Disclaimer up front: don’t hold me to the veracity of the terms I am going to use. I am thinking out loud using terms and concepts I think I remember from a Philosophy lecture from my freshman year of college in 1976. I apologize in advance for everything I mis-remember… After two weeks of first, Annual Conference, then a church trial, where multiple arguments centered in “who is right and who is wrong,” I marvelled at the intensity of emotion connected with defending one’s position. Right and wrong, good and bad, winners and losers defines most of our disagreements. And in every case, participants reduce their argument to morality, as if morals are clear-cut. What comes to mind is what I (think I) heard in that lecture back in 1976. The essence of the lecture was this: most of our problems in our culture emerge from reductionism in pursuit of “one right way” that should apply universally to all. How we define how people should act is a “moral code.” But there is not just one moral code. Three equally valid, equally reasonable, equally viable moral codes exist: moral rationalism, moral sentimentalism and moral relativism — doing “right,” doing “good,” and doing “well.”
Examples from recent news: three young men cornered a slum lord and physically attacked him, sending him to the hospital. The victim had allowed conditions in his buildings to deteriorate to the extent that vermin, mold, and filth caused many residents to become sick and two to die. The city supported the slum lord was not in violation of any codes, so attempts to work through the system failed. Moral rationalists look at such a situation and say, “the law is clear — you don’t beat people up. The three young men are at fault and should be punished. The city absolved the slum lord.” Moral sentimentalists view the situation as one of fairness rather than law. They would say, “there are mitigating circumstances, and the young men would never have acted in the manner they did had the slum lord or the city acted properly.” Moral relativists will look more at what happened than at what could or should have happened. The incident should be judged on its own merits and instead of seeking punishment, all involved should seek resolution. Determining who is “right” and who is “wrong” in this case is a waste of time (since the answer is “yes”); the only value is in applying that which will benefit all. What is, is; and determining what should have been is an exercise in futility.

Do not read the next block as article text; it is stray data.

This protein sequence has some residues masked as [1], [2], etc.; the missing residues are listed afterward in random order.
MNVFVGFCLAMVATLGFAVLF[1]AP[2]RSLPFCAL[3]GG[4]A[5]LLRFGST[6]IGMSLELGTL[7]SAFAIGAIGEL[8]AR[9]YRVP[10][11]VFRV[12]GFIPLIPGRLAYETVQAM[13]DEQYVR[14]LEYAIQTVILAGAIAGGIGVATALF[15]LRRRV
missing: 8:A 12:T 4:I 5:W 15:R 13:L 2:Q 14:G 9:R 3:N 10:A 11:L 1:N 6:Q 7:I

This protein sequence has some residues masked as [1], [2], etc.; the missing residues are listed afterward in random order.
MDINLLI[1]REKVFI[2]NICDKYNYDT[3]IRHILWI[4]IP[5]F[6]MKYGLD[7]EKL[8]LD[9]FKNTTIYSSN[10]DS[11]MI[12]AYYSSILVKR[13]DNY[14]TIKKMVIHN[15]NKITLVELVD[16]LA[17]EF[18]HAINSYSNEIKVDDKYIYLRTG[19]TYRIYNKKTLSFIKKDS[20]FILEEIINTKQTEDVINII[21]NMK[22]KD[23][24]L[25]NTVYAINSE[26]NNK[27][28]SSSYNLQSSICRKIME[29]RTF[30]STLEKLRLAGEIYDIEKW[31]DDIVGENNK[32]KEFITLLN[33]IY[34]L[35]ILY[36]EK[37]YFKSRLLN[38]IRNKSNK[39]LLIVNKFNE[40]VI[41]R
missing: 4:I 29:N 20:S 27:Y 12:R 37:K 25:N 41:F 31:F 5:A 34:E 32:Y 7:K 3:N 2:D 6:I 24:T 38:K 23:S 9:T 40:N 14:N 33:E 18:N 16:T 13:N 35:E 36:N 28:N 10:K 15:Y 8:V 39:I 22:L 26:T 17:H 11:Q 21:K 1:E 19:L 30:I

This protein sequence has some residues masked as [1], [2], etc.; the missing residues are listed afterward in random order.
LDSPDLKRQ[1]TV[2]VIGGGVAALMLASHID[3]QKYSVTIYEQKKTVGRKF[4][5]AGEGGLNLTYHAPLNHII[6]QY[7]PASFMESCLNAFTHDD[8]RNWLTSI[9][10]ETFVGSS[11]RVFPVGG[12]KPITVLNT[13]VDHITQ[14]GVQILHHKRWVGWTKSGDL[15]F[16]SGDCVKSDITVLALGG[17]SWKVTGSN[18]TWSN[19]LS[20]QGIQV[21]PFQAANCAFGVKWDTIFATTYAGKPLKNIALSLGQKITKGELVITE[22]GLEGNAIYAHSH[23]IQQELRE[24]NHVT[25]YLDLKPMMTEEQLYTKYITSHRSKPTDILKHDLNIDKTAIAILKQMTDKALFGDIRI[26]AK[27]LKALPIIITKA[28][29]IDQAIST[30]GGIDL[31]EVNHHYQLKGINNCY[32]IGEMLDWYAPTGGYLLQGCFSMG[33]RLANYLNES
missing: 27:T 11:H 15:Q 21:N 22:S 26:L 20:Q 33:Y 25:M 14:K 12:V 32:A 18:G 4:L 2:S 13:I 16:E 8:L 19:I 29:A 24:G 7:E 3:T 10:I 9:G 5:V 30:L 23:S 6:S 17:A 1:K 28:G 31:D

In the church, we see these three perspectives applied to Biblical interpretation. What does the Bible say about sin? Moral rationalists are clear: the Bible says what it says – sin is sin. If the Bible says it is so, it is so. There isn’t room to argue. Something like “suffer not a witch to live,” for example, leaves no ambiguity. There is nothing to discuss. Good witch/bad witch, practicing witch/non-practicing, born that way/chooses to be — none of this matter. Witch? Death. This line of reasoning would be reprehensible to a moral sentimentalist, and would pose horrible problems in the area of definition. In Hebrew society, a witch could be male or female, and could be characterized as one who could 1) perform alchemy (like turning water into wine), 2) defy natural law (like walking on water), 3) cast out or control demons, 4) communicate with spirits, and 5) could raise the dead. You can see the dilemma. The moral relativist would argue that an absolute and universal law is unacceptable. There must be some distinction between those who use supernatural powers for good or ill. An evil warlock should be judged completely different from a spiritual healer. “Sin” applies to one, but not to the other.
In our contemporary culture, each of these philosophical spheres aligns with our political parties and positions. Republicans tend toward a moral rationalism; democrats toward a moral sentimentalism, and the majority of our independent third parties center in a moral relativism. Naming this doesn’t really help anything, but it does give a perspective. When an issue arises like immigration, it does help explain the differences in opinion. For rationalists, an illegal immigrant is an illegal immigrant and should be treated according to a clear set of laws and standards. Sentimentalists see the humanitarian need and remind us that we are all descendents of immigrants and equality and fairness (justice) should trump law. Relativists say you can’t legislate something this big — you need to treat each incident individually and do what is best in each case.